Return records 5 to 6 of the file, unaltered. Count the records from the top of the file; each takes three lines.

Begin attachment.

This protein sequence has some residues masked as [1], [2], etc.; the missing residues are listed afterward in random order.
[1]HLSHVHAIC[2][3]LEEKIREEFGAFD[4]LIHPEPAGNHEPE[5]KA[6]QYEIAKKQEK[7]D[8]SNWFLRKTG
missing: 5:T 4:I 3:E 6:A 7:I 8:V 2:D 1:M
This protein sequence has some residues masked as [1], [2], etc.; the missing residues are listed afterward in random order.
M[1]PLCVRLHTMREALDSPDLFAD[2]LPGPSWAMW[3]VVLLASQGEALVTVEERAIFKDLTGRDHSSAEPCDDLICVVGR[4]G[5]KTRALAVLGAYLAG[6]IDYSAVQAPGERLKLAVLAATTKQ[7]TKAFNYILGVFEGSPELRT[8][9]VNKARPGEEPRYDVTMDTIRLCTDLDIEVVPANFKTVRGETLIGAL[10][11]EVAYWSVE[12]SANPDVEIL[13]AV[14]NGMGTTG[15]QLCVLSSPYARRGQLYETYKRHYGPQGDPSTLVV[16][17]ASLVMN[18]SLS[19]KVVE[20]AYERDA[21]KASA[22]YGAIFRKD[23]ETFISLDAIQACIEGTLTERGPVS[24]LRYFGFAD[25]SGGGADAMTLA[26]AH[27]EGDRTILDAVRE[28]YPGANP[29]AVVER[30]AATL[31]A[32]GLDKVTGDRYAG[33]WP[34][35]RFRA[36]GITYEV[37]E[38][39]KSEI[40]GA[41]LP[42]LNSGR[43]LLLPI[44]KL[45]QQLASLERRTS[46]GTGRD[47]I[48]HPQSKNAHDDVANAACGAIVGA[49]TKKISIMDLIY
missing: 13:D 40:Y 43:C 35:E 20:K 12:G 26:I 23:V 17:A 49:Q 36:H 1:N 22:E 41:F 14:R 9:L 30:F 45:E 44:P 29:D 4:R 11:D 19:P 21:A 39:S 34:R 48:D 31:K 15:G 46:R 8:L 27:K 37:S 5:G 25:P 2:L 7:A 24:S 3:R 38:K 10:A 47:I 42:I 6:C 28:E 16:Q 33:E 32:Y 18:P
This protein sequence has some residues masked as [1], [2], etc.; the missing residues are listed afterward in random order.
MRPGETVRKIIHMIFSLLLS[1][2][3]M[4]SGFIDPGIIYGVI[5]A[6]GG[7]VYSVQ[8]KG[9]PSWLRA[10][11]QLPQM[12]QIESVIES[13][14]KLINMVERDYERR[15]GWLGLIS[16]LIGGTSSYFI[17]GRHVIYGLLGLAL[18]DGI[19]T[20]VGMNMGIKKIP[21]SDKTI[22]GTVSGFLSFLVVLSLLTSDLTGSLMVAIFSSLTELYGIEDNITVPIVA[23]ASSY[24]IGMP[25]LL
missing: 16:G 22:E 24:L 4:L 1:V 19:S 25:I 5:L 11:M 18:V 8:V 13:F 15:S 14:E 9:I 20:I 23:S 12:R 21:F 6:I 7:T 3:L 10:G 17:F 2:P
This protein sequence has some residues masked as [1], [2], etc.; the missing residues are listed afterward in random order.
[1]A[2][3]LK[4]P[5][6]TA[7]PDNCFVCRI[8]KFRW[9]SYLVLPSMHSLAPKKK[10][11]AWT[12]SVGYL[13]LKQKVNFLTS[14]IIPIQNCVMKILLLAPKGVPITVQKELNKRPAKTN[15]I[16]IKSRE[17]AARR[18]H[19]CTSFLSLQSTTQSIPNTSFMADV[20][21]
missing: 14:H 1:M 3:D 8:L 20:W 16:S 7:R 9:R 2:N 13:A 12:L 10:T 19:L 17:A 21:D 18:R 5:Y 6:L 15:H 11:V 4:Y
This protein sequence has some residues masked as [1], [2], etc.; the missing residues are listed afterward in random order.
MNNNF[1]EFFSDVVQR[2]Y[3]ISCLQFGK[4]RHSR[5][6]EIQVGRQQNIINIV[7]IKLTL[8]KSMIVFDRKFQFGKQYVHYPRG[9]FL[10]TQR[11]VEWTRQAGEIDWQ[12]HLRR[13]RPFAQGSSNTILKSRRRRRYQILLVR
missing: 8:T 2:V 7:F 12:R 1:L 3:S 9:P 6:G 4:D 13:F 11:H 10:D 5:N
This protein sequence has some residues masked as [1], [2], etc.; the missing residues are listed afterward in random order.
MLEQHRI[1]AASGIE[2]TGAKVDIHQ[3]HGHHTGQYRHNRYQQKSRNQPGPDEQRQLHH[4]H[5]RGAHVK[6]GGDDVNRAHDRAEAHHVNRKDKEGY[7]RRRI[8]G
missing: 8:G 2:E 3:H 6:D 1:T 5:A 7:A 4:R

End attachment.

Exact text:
This protein sequence has some residues masked as [1], [2], etc.; the missing residues are listed afterward in random order.
MNNNF[1]EFFSDVVQR[2]Y[3]ISCLQFGK[4]RHSR[5][6]EIQVGRQQNIINIV[7]IKLTL[8]KSMIVFDRKFQFGKQYVHYPRG[9]FL[10]TQR[11]VEWTRQAGEIDWQ[12]HLRR[13]RPFAQGSSNTILKSRRRRRYQILLVR
missing: 8:T 2:V 7:F 12:R 1:L 3:S 9:P 6:G 4:D 13:F 11:H 10:D 5:N
This protein sequence has some residues masked as [1], [2], etc.; the missing residues are listed afterward in random order.
MLEQHRI[1]AASGIE[2]TGAKVDIHQ[3]HGHHTGQYRHNRYQQKSRNQPGPDEQRQLHH[4]H[5]RGAHVK[6]GGDDVNRAHDRAEAHHVNRKDKEGY[7]RRRI[8]G
missing: 8:G 2:E 3:H 6:D 1:T 5:A 7:A 4:R